Vive Le Roi!

By Jim Stanford on February 14, 2010

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Tessa Worley of France catches her breath at the finish. Worley, ranked ninth in the world in GS, took second and third in two races at Snow King.

Judging by the size of the rooster tails on each turn, it was apparent the Olympic skiers began slalom training Saturday on Snow King.

U.S. and French racers signaled their arrival by attacking the King’s Cougar run, sending powder flying with slashing swooshes visible from just about anywhere in town.

Today 10 Olympians went even faster in a pair of FIS women’s giant slalom races on the King. American Megan McJames won the first GS, and Taina Barioz prevailed as France swept the top three spots in the afternoon.

On Monday, the women will compete in two slaloms, the first beginning at 9 a.m. and the second at approximately 12:45 p.m. Afterward, there will be an awards ceremony and autograph signing at Snow King Center where the public can meet the athletes.

The Jackson Hole Ski Club also is hosting a fund-raiser Wednesday at Teton Village with Olympians past and present. Click here to buy tickets.

The races at Snow King are a tune-up for the skiers who will be competing in the technical events at Whistler, slalom and giant slalom. Two French men, Cyprien Richard and Steve Missillier, are in Jackson for giant slalom training, joining seven French women and three Americans. (Click here for an overview.)

The skiers will practice on Snow King before departing for Canada on Feb. 19.

Click for schedule.

Racers who are competing in the speed events — downhill, super-G and the combined (one run of slalom and an abbreviated downhill) — already are at Whistler in preparation.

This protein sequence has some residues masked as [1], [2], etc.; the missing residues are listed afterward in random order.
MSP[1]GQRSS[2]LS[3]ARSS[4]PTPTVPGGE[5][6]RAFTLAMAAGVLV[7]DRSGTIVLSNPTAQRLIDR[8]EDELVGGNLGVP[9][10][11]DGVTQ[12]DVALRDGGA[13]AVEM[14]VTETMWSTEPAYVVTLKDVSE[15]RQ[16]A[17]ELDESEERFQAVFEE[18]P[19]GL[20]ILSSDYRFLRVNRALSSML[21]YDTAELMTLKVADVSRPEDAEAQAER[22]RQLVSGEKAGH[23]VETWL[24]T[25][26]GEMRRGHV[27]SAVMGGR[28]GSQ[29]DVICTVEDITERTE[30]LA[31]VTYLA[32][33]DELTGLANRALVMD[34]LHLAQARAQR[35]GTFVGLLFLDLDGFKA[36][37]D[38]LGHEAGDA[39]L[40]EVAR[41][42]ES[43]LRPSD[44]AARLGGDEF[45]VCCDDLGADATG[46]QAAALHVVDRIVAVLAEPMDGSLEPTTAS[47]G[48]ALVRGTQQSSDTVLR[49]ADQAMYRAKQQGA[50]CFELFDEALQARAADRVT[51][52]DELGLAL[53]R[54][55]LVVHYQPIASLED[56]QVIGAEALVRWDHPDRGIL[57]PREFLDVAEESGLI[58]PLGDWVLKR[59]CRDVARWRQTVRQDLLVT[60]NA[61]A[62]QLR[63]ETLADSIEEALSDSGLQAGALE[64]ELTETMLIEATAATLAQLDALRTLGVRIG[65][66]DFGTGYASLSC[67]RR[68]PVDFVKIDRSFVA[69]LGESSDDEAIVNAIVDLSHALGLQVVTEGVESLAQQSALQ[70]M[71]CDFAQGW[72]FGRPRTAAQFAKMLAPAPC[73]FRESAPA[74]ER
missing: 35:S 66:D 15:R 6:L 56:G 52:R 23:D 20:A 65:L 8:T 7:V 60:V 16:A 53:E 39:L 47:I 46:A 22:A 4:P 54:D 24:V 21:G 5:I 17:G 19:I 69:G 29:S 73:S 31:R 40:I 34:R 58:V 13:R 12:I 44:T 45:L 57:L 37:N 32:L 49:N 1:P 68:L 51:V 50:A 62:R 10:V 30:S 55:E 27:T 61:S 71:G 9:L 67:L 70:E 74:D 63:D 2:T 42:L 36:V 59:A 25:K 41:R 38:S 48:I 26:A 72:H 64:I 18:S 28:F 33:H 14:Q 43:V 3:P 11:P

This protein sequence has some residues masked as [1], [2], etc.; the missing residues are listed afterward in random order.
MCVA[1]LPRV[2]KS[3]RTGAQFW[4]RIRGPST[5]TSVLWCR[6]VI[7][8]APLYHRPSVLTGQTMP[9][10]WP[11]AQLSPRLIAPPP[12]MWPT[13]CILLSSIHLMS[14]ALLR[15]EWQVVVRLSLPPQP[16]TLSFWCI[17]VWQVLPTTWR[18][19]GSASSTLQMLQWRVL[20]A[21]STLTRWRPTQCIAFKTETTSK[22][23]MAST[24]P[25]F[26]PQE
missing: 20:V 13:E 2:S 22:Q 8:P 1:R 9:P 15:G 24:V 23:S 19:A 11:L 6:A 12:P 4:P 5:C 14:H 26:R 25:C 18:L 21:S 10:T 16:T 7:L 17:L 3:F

The giant slalom racing Sunday coincided with the return of sunshine to Snow King’s steep, north-facing slopes, which had been draped in shadow since the fall. Sixty-two skiers took part, including members of the U.S. Ski Team who did not make the Olympics. Young racers from Canada, New Zealand, Italy, Sweden and the Western U.S. also competed, trying to improve their rankings in the International Ski Federation (FIS) standings.

The course began high on the Elk run and ran all the way to the base. The top half of the field sliced through the gates in about 45 seconds, on average.

Attracting a group of fans was Sarah Schleper, the top U.S. slalom skier and a four-time Olympian. At 30, she is the eldest racer on the women’s team.

Schleper is making a comeback after giving birth to a son, Lasse, two years ago. She placed second in the morning GS but slid off the course in the afternoon.

Her goal this year was just to make the Olympic team, she explained afterward. But now that the Games are on, “Miracles can happen,” she said.

For complete results of the first GS, click here. For the second GS, click here.

Update 2/15: Schleper won both slaloms. Results here.

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Olympic racers begin training on Snow King (Feb. 9, 2010)
Olympic racers to train on Snow King (Dec. 29, 2009)

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